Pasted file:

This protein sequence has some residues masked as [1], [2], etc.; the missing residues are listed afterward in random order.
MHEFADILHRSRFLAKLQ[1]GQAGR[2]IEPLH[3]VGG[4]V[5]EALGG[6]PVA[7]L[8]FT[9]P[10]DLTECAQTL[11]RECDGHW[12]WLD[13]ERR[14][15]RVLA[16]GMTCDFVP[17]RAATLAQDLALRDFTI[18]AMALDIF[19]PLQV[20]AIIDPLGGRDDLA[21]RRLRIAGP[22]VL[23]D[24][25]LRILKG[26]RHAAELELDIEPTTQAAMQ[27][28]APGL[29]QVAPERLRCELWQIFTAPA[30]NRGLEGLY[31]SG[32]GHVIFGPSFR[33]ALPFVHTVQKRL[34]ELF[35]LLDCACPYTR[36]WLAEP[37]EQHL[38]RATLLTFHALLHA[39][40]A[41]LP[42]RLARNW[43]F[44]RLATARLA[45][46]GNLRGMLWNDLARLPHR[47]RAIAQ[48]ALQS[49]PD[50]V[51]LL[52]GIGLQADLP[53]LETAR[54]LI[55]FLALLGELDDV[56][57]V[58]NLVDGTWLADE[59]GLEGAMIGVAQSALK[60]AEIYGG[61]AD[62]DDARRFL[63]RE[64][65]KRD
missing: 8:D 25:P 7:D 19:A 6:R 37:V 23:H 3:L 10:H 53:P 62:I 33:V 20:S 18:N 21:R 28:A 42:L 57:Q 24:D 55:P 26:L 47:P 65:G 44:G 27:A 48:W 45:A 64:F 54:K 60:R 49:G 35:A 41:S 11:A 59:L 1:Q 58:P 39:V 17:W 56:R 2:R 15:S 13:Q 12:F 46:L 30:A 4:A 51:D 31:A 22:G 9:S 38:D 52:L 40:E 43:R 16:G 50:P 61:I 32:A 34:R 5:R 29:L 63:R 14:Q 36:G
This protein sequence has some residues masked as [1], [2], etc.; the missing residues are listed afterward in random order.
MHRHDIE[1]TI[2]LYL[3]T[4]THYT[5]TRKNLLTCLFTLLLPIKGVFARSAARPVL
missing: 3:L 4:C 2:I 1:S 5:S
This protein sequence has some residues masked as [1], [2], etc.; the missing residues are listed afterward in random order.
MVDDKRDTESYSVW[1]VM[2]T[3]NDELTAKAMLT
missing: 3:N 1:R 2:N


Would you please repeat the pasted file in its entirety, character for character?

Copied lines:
This protein sequence has some residues masked as [1], [2], etc.; the missing residues are listed afterward in random order.
MHEFADILHRSRFLAKLQ[1]GQAGR[2]IEPLH[3]VGG[4]V[5]EALGG[6]PVA[7]L[8]FT[9]P[10]DLTECAQTL[11]RECDGHW[12]WLD[13]ERR[14][15]RVLA[16]GMTCDFVP[17]RAATLAQDLALRDFTI[18]AMALDIF[19]PLQV[20]AIIDPLGGRDDLA[21]RRLRIAGP[22]VL[23]D[24][25]LRILKG[26]RHAAELELDIEPTTQAAMQ[27][28]APGL[29]QVAPERLRCELWQIFTAPA[30]NRGLEGLY[31]SG[32]GHVIFGPSFR[33]ALPFVHTVQKRL[34]ELF[35]LLDCACPYTR[36]WLAEP[37]EQHL[38]RATLLTFHALLHA[39][40]A[41]LP[42]RLARNW[43]F[44]RLATARLA[45][46]GNLRGMLWNDLARLPHR[47]RAIAQ[48]ALQS[49]PD[50]V[51]LL[52]GIGLQADLP[53]LETAR[54]LI[55]FLALLGELDDV[56][57]V[58]NLVDGTWLADE[59]GLEGAMIGVAQSALK[60]AEIYGG[61]AD[62]DDARRFL[63]RE[64][65]KRD
missing: 8:D 25:P 7:D 19:A 6:R 37:V 23:H 3:L 10:H 53:P 62:I 33:V 20:S 18:N 21:R 28:A 42:L 57:Q 24:D 55:P 26:L 47:P 65:G 44:G 27:A 48:W 45:A 64:F 54:K 60:R 49:G 35:A 41:S 11:A 59:L 1:Q 58:P 39:V 17:W 56:R 2:R 15:S 13:Q 12:F 46:L 30:A 4:A 51:D 31:A 22:G 9:S 38:D 52:L 40:E 43:R 16:G 50:P 61:I 32:A 34:R 5:R 29:L 63:R 14:Q 36:G
This protein sequence has some residues masked as [1], [2], etc.; the missing residues are listed afterward in random order.
MHRHDIE[1]TI[2]LYL[3]T[4]THYT[5]TRKNLLTCLFTLLLPIKGVFARSAARPVL
missing: 3:L 4:C 2:I 1:S 5:S
This protein sequence has some residues masked as [1], [2], etc.; the missing residues are listed afterward in random order.
MVDDKRDTESYSVW[1]VM[2]T[3]NDELTAKAMLT
missing: 3:N 1:R 2:N